- Open Access
Hypocapnia delays subsequent bupivacaine cardiotoxicity in rats under sevoflurane anesthesia
© Yu et al.; licensee Springer. 2014
Received: 8 April 2014
Accepted: 15 July 2014
Published: 21 July 2014
Hypocapnia induced following the accidental intravenous infusion of a local anesthetic can mitigate anesthetic toxicity, but the effects of hypocapnia induced prior to local anesthetic infusion are unknown. In this study, we examined the effects of prior hypocapnia on bupivacaine-induced cardiotoxicity in rats.
Eighteen Sprague–Dawley rats were randomly divided into two groups: one receiving sevoflurane with normal ventilation (Control Group) and the other receiving sevoflurane with hyperventilation to induce hypocapnia (Hypocapnia Group). After 30 min, both groups received continuous intravenous infusions of 0.25% bupivacaine at 2 mg · kg−1 · min−1. The time taken to reach 25% and 50% reductions in heart rate (HR; HR-25%, HR-50%) and mean arterial pressure (MAP; MAP-25%, MAP-50%) from the start of bupivacaine infusion were recorded. The difference between HR-25% and MAP-25% was calculated. The times of the first ventricular premature beat (VPB) and final systole were also recorded.
In the Hypocapnia Group, HR-50%, MAP-25%, and MAP-50% were prolonged compared with the Control Group (P < 0.001). Furthermore, the interval between HR-25% and MAP-25% and the times between the first VPB and final systole were prolonged in the Hypocapnia Group (P < 0.001).
In rats under sevoflurane anesthesia, prior hypocapnia delayed the onset of bupivacaine-induced cardiotoxicity. Prior hypocapnia should be avoided during continuous bupivacaine nerve block under general anesthesia, because it may delay the detection of cardiotoxicity.
Early signs and symptoms of local anesthetic toxicity include tinnitus, visual and auditory disturbances, restlessness, slurred speech, and muscle tremors (Strichartz and Berde 2005). However, these symptoms are often masked during general anesthesia and are typically noticed only after the signs of cardiotoxicity occur, such as ventricular premature beat (VPB) and/or hypotension. A recent review of the literature studies on of local anesthetic toxicity published over the past 30 years concluded that decreased heart rate (HR) and mean arterial pressure (MAP) may be represent important early signs of local anesthetic toxicity, potentially occurring in half of all cases (Di Gregorio et al. 2010).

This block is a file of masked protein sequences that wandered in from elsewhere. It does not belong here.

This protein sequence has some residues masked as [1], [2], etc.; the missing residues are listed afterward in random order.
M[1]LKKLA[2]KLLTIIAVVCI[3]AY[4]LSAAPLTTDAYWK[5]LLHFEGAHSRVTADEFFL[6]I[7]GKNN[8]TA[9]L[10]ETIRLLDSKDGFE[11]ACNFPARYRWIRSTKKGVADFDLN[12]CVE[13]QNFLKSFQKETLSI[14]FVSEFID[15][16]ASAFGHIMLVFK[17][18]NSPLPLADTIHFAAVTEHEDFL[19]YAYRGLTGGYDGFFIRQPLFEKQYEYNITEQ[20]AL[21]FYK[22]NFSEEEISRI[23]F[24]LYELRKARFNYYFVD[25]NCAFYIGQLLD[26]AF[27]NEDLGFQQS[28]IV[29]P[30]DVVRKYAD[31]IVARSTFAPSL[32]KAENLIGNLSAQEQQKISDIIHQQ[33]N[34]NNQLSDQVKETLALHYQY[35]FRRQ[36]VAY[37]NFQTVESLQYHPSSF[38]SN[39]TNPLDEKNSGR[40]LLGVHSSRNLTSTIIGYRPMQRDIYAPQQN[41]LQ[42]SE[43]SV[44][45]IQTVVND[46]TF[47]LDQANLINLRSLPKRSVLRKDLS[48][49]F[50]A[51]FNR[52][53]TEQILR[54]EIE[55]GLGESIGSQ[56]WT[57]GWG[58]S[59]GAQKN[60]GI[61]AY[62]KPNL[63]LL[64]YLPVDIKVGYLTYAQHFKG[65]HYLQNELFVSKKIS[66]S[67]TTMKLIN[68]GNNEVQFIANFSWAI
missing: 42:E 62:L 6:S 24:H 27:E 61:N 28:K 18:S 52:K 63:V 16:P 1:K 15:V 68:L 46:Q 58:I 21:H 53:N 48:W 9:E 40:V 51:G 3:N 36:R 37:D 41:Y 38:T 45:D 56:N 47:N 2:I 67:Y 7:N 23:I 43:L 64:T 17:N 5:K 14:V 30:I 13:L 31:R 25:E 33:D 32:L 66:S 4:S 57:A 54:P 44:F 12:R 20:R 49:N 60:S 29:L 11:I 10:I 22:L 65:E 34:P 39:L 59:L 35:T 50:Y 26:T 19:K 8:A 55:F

Migration of the epidural catheter from the epidural space into a blood vessel, e.g., an epidural vein, is rare, but causes serious complications during continuous epidural analgesia. Several large observational studies reported incidences of migration of the epidural catheter into a blood vessel of 0–0.67% and 0.25% (Wu and Ouanes 2013; Pan et al. 2004). Accidental intravenous local anesthetic infusion due to catheter migration can cause sudden cardiovascular collapse (Wong et al. 2010; Khan and Khadijah 2008). In such cases, hyperventilation to induce hypocapnic alkalosis was proposed as a useful maneuver to combat local anesthetic toxicity (Porter et al. 2000. Mechanical ventilation with high tidal volumes (10 mL · kg−1–15 mL · kg−1 predicted body weight) has historically been recommended to prevent hypoxemia and atelectasis during general anesthesia (Bendixen et al. 1963; Kilpatrick and Slinger 2010); hence, some patients may already be hypocapnic prior to accidental local anesthetic exposure. However, it is unknown whether prior hypocapnia influences local anesthetic intoxication. In this study, we examined whether prior hypocapnia during general anesthesia delayed the onset of subsequent bupivacaine-induced cardiotoxicity.
The experimental protocol was approved by the Institutional Animal Care and Use Committee of the Hamamatsu University School of Medicine (Hamamatsu, Japan; Permit No. 2009033). Eighteen male Sprague–Dawley rats, weighing 370 g–425 g, were randomly divided into two groups (n = 9 per group): those receiving sevoflurane alone (Control Group) and those receiving sevoflurane with hypocapnia (Hypocapnia Group). The trachea was cannulated by tracheotomy following the induction of sevoflurane anesthesia. Rats were placed on a ventilator (Model 683; Harvard Bioscience Inc., Holliston, MA, USA), and maintained at 50 breaths · min−1 and a fraction of inspired oxygen of 1.0. Polyethylene catheters (SP31; Natsume Co., Ltd., Tokyo, Japan) were placed in the right femoral artery and vein to monitor the MAP and for drug infusion, respectively. The left external jugular vein was cannulated to monitor central venous pressure (CVP) and for drug infusion. The effective dose for 50 percent of the group of sevoflurane in rats is 2.8%, which corresponds to the minimum alveolar anesthetic concentration determined using the tail-clamp technique (Taheri et al. 1991). Therefore, anesthesia was maintained with 2.8% inspired sevoflurane for the entire experimental period.